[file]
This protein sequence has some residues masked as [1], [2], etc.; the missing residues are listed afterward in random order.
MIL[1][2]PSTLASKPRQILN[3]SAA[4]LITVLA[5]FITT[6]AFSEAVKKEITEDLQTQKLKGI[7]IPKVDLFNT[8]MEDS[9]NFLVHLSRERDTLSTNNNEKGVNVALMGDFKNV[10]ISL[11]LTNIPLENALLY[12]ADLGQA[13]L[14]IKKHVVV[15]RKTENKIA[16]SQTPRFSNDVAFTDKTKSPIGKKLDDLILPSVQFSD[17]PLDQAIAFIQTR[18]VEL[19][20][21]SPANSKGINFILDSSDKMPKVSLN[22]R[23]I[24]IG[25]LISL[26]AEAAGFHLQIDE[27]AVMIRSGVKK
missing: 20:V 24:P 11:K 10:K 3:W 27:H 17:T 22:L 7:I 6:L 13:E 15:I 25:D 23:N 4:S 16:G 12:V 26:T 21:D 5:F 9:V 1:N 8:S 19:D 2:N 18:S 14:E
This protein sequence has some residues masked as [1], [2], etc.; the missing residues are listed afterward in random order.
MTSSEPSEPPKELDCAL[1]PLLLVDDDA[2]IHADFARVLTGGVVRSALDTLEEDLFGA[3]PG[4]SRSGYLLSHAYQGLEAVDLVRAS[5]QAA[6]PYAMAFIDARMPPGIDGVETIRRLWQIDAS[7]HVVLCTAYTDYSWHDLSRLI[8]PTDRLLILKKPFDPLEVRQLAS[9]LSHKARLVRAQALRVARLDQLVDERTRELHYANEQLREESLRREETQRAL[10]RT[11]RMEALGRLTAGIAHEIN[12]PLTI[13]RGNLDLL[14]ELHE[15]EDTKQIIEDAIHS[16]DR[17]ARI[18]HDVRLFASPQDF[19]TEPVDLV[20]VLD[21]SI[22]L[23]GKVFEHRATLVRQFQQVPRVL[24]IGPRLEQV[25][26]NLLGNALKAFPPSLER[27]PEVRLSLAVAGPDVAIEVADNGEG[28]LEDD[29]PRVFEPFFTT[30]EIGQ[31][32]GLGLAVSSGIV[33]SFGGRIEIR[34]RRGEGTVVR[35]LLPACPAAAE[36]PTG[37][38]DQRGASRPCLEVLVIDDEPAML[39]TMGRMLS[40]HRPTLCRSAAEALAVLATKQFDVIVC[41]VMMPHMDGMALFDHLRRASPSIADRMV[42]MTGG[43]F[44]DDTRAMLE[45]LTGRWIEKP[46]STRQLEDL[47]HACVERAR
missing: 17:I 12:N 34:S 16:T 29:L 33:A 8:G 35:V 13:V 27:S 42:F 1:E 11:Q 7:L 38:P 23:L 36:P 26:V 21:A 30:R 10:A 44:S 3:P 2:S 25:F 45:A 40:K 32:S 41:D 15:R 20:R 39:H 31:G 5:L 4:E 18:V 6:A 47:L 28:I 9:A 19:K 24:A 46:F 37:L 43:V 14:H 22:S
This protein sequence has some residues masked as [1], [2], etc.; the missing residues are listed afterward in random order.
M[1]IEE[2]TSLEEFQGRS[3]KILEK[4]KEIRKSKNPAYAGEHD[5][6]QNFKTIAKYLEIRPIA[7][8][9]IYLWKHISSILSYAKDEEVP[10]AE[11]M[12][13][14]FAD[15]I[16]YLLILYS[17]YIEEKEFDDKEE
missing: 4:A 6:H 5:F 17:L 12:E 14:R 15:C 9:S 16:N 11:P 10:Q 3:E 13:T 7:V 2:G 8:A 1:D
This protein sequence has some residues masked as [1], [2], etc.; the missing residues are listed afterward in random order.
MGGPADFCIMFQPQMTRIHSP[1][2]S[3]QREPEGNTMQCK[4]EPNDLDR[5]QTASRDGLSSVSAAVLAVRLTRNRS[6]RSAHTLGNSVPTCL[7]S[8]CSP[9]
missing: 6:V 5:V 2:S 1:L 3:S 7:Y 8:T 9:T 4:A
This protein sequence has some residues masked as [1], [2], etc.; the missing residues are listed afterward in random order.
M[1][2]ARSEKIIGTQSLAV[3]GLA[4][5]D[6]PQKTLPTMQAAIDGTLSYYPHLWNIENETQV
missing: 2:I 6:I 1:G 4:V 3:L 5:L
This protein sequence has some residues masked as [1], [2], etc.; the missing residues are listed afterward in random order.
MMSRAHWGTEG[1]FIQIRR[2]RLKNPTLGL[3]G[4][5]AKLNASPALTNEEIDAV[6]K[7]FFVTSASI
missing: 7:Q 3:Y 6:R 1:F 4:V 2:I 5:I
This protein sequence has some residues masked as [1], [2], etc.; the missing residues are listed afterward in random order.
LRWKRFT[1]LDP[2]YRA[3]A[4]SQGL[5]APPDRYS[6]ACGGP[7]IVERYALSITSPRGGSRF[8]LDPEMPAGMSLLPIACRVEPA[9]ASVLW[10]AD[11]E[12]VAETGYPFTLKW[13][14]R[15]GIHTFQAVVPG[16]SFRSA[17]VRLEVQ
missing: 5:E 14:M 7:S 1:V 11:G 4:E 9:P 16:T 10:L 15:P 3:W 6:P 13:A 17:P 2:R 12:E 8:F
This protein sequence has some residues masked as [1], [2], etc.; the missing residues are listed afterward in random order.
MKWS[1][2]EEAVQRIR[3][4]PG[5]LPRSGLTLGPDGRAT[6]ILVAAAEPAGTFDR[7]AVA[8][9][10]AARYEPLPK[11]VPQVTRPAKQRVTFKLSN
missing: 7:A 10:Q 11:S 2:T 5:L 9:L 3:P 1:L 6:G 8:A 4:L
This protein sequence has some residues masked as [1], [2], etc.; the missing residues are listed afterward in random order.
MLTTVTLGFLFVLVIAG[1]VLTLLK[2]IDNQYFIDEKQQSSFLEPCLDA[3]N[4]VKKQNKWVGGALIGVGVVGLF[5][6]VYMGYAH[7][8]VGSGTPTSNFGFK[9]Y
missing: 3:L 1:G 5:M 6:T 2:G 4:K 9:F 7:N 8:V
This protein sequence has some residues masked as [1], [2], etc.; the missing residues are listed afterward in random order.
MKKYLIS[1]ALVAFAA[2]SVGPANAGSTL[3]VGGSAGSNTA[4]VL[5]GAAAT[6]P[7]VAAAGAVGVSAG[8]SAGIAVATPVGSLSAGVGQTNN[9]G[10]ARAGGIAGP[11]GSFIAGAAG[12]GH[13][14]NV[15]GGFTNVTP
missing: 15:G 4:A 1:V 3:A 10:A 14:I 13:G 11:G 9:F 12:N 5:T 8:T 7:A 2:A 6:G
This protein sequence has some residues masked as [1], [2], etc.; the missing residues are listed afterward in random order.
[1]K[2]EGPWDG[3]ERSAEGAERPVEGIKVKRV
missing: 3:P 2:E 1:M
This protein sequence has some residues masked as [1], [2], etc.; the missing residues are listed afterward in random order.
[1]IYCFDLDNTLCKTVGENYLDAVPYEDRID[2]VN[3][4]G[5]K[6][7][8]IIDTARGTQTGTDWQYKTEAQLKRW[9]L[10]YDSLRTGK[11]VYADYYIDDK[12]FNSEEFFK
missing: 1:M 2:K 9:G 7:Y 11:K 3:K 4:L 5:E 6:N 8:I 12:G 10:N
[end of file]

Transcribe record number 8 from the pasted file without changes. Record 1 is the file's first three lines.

This protein sequence has some residues masked as [1], [2], etc.; the missing residues are listed afterward in random order.
MKWS[1][2]EEAVQRIR[3][4]PG[5]LPRSGLTLGPDGRAT[6]ILVAAAEPAGTFDR[7]AVA[8][9][10]AARYEPLPK[11]VPQVTRPAKQRVTFKLSN
missing: 7:A 10:Q 11:S 2:T 5:L 9:L 3:P 1:L 6:G 8:A 4:L